Play to Win: Report of the Post-Conflict Reconstruction Commission
January 1, 2003
One of the principal lessons of the events of September 11 is that failed states matter – for national security as well as for humanitarian reasons. If left to their own devices, such states can become sanctuaries for terrorist networks, organized crime and drug traffickers as well as posing grave humanitarian challenges and threats to regional stability.
While the United States has great interests at stake, however, U.S. institutions and ways of doing business have not kept pace with the rapidly changing environment since the end of the Cold War. Despite over a decade of recent experience in trying to address the challenges of failed states and rebuilding countries following conflict, U.S. capacity for addressing these challenges remains woefully inadequate.
The United States cannot get involved in all failed states or try to rebuild all countries following conflict, nor should it try to do so. The appropriate role for the United States will depend on the interests and values at stake, as well as the role that other international actors can and should play. Although the U.S. contribution will vary from operation to operation, decision makers will nevertheless have to make judgments about what kind of assistance options they want to be able to make available for future U.S. engagement. The notion of comparative advantage should be central to determining the portfolio of long-term capabilities and mechanisms in which the U.S. government should invest to create those options.
Some in the United States might argue that enhancing U.S. capacity to work in post-conflict environments is a recipe for automatically dragging the United States into “other people’s messes.” In fact, as a superpower with a global presence and global interests, the United States does have a large stake in remedying failed states. Far from being a recipe to force us to do more in this area, having a clear vision of our comparative advantages, objectives and strategy, as well as corresponding capacities, will give us more, not less, flexibility and leverage to determine what role we should play and what roles other international and indigenous actors should play.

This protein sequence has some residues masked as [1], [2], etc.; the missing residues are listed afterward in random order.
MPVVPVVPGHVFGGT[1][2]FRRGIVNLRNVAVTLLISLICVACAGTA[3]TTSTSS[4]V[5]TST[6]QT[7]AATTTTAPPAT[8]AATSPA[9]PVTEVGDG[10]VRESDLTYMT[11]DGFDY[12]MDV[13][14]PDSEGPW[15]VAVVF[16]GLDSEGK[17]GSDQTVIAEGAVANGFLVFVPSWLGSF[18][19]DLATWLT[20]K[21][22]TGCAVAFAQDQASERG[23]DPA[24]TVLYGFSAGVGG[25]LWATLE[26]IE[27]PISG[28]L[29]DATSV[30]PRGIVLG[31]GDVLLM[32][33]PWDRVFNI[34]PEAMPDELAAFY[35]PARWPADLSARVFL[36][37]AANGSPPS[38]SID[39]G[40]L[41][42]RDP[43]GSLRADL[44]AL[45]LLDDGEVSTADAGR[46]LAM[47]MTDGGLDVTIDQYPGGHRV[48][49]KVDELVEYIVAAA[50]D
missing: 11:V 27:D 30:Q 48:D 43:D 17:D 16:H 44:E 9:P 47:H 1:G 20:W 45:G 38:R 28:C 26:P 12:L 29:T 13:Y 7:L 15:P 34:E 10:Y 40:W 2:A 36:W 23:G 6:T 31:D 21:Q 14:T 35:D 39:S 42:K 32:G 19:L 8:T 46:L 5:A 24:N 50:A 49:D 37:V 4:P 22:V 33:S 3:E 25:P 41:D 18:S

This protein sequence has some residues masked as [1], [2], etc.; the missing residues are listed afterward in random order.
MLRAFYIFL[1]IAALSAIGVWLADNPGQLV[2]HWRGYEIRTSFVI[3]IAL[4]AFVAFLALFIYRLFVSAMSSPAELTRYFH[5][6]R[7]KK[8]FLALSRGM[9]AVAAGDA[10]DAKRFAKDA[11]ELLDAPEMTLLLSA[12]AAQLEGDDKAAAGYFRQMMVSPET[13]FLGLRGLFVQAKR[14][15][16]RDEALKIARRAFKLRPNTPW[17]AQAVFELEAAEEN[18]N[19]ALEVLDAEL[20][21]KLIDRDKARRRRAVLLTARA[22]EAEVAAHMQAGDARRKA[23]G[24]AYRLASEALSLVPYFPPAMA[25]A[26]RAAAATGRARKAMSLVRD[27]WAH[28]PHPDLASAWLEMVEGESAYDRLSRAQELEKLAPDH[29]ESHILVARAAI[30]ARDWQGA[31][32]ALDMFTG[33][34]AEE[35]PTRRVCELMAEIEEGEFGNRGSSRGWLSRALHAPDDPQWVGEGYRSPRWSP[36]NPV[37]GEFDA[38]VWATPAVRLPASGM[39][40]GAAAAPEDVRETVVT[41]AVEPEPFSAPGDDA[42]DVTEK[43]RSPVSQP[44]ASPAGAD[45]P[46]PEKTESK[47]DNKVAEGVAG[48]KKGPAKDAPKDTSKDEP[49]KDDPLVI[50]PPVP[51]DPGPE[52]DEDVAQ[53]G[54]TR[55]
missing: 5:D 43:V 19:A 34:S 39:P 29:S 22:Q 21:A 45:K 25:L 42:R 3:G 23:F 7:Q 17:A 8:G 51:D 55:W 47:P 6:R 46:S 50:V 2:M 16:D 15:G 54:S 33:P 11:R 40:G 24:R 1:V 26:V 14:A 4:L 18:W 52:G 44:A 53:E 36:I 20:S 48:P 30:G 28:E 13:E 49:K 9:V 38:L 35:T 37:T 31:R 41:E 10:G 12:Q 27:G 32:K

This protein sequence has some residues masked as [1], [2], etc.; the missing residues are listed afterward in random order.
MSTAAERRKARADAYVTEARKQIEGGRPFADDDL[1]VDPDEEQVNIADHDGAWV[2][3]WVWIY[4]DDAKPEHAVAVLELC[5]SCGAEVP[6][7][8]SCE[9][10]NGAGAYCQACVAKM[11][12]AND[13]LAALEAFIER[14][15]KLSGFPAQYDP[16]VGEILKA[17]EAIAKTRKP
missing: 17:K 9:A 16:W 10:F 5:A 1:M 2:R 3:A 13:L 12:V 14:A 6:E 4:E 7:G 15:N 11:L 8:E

This bi-partisan Commission on Post Conflict Reconstruction was convened by the Association of the U.S. Army and the Center for Strategic and International Studies to make recommendations on what the United States will have to do to enable itself to help countries successfully rebuild themselves following conflict. The commissioners – 27 distinguished individuals with extensive experience in the U.S. Congress, military, various executive branch agencies, international organizations, and non-governmental organizations – met throughout 2002 to consider recommendations that surfaced over two years of research, expert working groups, and vetting with current policy-makers and practitioners.
This report represents the Commission’s final assessment of the top priority issues that the United States needs to address. It makes 17 specific recommendations broken out by the substantive pillars of post-conflict reconstruction – security, justice and reconciliation, economic and social wellbeing, and governance and participation – as well as by the four crucial “enablers” that facilitate successful engagement: strategy and planning, implementation infrastructure, training and education, and funding.
It is our firm belief that if policy-makers take steps to implement these recommendations, the United States will dramatically improve its ability to protect itself, promote its interests and values, enhance its standing, and improve the lot of people around the globe.